In open release, a palmar incision is made ulnar to the depression between the thenar and hypothenar eminences, more or less in the line of the middle–ring web space, to minimize damage to branches of the palmar cutaneous branches of the median and ulnar nerves. Staying radial to the hook of the hamate minimizes risk to the ulnar neurovascular bundle. The incision is extended from Kaplan’s cardinal line along the axis of the third web space proximally ( Fig. 48-5 ). Extension proximal to the wrist crease is not required, but I prefer it, because it is easier to identify the median nerve at this level, release the distal antebrachial fascia, and then dissect from proximal to distal, in the direction of, and thus less likely to injure, the branches of the median nerve, whatever variation they may follow. Others prefer a distal to proximal dissection or even a direct palmar to dorsal approach. There is little evidence to support that any of these variations is better than the others.
In the subcutaneous tissues overlying the flexor retinaculum, an effort should be made to preserve the larger branches of the palmar cutaneous branch of the median nerve, the nerve of Henle, and cutaneous branches of the ulnar nerve. The superficial palmar fascia is divided in line with the skin incision. The underlying flexor retinaculum is divided longitudinally along its ulnar aspect. I prefer to avoid incision into the periosteum of the hamate because periosteal injury may predispose to pillar pain, but again there is no evidence to support this opinion. At the distal end of the incision, the superficial palmar arterial arch is identified in its bed of adipose tissue and is protected. This represents the distal limit of dissection. After hemostasis is achieved, the wound is irrigated and closed with nonabsorbable suture. Some prefer to close the palmar fascia as well.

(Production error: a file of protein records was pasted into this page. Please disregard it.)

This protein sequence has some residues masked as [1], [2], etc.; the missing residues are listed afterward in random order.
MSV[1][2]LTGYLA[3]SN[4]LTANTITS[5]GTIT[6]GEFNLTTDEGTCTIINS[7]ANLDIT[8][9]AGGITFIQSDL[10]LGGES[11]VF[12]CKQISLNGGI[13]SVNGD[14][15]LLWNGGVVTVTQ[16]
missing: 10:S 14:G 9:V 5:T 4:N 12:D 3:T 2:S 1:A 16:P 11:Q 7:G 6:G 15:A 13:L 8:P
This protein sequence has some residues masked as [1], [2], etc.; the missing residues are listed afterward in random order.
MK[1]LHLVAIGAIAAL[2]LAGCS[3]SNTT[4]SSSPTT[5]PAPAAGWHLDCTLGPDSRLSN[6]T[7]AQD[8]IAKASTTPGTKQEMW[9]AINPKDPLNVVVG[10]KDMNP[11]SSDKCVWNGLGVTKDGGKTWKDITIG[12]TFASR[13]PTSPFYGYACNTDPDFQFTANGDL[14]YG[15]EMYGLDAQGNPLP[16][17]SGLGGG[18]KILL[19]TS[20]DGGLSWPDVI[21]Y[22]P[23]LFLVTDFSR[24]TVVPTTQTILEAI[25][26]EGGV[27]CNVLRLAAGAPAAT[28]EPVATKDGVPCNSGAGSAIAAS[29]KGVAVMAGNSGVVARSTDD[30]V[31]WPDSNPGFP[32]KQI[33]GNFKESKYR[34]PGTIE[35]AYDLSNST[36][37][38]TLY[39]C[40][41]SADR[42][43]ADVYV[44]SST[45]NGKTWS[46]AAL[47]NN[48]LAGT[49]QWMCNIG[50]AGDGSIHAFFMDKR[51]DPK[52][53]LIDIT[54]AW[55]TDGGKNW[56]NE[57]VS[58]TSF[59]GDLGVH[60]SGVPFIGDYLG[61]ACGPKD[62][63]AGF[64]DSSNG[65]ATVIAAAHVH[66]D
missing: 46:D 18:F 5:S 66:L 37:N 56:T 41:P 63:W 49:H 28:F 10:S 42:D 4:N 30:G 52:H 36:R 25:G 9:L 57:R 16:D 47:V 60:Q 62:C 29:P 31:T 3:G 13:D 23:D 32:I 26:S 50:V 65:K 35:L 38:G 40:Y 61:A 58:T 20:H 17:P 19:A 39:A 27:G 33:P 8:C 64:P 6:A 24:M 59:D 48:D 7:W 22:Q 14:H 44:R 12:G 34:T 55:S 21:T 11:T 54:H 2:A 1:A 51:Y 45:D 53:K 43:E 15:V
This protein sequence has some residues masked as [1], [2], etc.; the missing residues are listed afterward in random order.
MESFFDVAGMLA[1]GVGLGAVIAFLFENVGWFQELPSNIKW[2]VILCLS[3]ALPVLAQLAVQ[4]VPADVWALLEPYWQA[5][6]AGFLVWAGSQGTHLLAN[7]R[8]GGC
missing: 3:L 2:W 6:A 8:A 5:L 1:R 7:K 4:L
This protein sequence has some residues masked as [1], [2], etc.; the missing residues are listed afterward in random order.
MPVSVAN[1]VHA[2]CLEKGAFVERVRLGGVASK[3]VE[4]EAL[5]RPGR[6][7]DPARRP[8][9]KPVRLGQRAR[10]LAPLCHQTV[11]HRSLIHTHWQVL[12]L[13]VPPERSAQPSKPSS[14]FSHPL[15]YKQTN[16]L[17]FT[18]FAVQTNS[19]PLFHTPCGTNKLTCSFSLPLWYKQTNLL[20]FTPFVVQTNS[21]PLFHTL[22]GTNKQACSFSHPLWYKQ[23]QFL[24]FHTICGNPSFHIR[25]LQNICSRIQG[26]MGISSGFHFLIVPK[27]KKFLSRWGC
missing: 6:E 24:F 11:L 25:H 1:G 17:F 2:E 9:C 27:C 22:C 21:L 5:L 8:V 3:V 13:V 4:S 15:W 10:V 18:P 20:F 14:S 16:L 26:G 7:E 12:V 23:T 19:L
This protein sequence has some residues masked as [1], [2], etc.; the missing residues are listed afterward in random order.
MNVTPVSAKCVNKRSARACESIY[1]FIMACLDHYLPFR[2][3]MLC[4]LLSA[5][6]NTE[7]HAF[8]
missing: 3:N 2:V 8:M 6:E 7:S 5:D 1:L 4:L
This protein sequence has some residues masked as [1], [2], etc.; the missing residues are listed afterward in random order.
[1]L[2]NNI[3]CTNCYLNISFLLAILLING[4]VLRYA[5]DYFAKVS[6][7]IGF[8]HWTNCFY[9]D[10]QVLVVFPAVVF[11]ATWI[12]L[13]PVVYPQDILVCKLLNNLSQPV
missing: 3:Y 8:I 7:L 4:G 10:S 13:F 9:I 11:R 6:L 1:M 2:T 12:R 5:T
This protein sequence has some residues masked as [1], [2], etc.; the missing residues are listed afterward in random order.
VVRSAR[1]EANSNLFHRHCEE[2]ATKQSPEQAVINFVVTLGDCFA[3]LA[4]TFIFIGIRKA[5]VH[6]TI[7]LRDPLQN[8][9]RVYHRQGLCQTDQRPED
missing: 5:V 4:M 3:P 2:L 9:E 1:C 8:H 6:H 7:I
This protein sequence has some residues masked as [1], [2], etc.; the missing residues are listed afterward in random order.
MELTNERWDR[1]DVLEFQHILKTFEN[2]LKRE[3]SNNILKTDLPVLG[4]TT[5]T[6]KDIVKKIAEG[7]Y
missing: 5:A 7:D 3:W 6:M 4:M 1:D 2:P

Open decompression of the median nerve has stood the test of time, providing reliable symptom relief in patients with a multitude of associated diagnoses. The procedure allows for visualization of all anatomic variations, and if necessary, removal of space-occupying lesions, such as osteophytes or proliferative synovium. A number of high-quality studies and meta-analyses of open carpal tunnel release document patient satisfaction and symptom improvement rates ranging from 86% to 96%. Nocturnal pain improves to a greater extent than any other symptom. The resolution of symptoms and functional limitations tends to follow a temporal course, with nocturnal pain, tingling, and subjective numbness that improve within 6 weeks after surgery. However, two-point discrimination, if abnormal initially, may remain abnormal. Weakness and functional status improve more gradually. Grip and pinch strength worsen initially and usually return to preoperative levels after approximately 2 or 3 months, with maximum improvement at approximately 10 months. In a series of 44 patients with mean follow-up of 35 months after open carpal tunnel release, Osterman reported a 96% rate of patient satisfaction and symptom improvement, with 84% of patients returning to their preoperative jobs after surgery.